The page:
Social media outlets now connect billions of people around the globe on a constant basis. Facebook, by headcount, has become the largest nation on the planet, with approximately two billion users. A tremendous number of these users communicate with others via their social media accounts many times a day. Of course, there are many positive aspects of social media communications; but, regrettably, there are palpable negatives as well. Continue reading What to Do About Social Media Bullying and Hate
Every single day, billions of people spend countless seconds, minutes, and hours on social media. Why?
This occurs in part because it is the business of social media companies to do their best to hold you captive. They want their sites to be “sticky,” so that you spend your time (and ultimately your money) there.
Thus, at bottom, as businesses that have as their appropriate mission the duty to maximize profits for shareholders, they compete fiercely for the attention of social media users.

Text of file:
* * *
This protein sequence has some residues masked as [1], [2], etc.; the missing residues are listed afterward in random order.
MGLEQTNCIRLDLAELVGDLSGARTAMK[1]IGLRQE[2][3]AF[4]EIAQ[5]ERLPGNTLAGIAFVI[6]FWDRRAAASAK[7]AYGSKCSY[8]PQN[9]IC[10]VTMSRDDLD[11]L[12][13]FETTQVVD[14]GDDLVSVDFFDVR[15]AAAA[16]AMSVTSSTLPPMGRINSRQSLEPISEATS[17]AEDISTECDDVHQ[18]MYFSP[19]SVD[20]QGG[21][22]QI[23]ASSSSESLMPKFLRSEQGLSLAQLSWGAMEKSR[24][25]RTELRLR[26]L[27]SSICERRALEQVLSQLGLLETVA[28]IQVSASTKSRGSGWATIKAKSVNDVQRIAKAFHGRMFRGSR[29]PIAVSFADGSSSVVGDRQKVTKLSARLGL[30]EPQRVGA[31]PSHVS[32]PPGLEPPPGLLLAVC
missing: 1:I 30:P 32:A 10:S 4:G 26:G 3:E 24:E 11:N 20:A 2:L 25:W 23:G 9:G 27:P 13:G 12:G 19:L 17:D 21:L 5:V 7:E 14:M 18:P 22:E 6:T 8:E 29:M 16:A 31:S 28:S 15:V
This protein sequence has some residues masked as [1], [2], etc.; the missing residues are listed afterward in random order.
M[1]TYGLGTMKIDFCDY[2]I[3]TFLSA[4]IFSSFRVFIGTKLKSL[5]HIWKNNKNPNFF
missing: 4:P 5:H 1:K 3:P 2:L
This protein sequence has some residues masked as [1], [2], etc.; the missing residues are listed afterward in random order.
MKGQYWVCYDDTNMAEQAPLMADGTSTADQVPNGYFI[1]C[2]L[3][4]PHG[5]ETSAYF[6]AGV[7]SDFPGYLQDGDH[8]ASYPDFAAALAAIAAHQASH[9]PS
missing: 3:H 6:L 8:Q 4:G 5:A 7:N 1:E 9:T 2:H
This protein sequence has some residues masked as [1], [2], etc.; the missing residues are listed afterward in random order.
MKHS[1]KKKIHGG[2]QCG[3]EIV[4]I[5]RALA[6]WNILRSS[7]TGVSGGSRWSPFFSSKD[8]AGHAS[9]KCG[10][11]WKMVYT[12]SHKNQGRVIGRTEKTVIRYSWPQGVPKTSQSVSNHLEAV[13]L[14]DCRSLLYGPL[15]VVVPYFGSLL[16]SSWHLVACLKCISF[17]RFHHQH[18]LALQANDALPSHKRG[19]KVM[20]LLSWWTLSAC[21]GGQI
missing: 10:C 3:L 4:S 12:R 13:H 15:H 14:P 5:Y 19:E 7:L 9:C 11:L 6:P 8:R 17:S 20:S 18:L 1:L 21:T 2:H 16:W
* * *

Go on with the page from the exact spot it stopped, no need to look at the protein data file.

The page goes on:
Once upon a time, we received news in traditional formats from finite media sources by way of newspapers, television, and radio. And the news we received from those sources did not vary tremendously one from another. The news just seemed to be the news. As Walter Cronkite closed on his CBS nightly newscast, “And that’s the way it is” — in essence meaning, “Those are the facts.”
Times plainly have changed. There are many sources of news. People can choose a news outlet that suits their own political preferences. For example, for someone of a conservative, Republican persuasion, Fox News might be the news outlet of choice. Fox tends to present the news more in line with that end of the political spectrum. And, of course, there are other news outlets that favor the liberal, Democrat end of the political spectrum. So what are the “facts” when the reporting of the same events can be interpreted very differently?
We made it through 2016. So, what’s in store in 2017 when it comes to hot tech issues? There are many hot issues, such as big data, intellectual property disputes, the sharing economy, and drones. But this blog covers the three potential biggest issues. Drum roll please — here we go!
1. Security — Cybercrime & Cyberwarfare
Hacking, hacking, hacking …
Security on the internet is the first and foremost tech issue for 2017.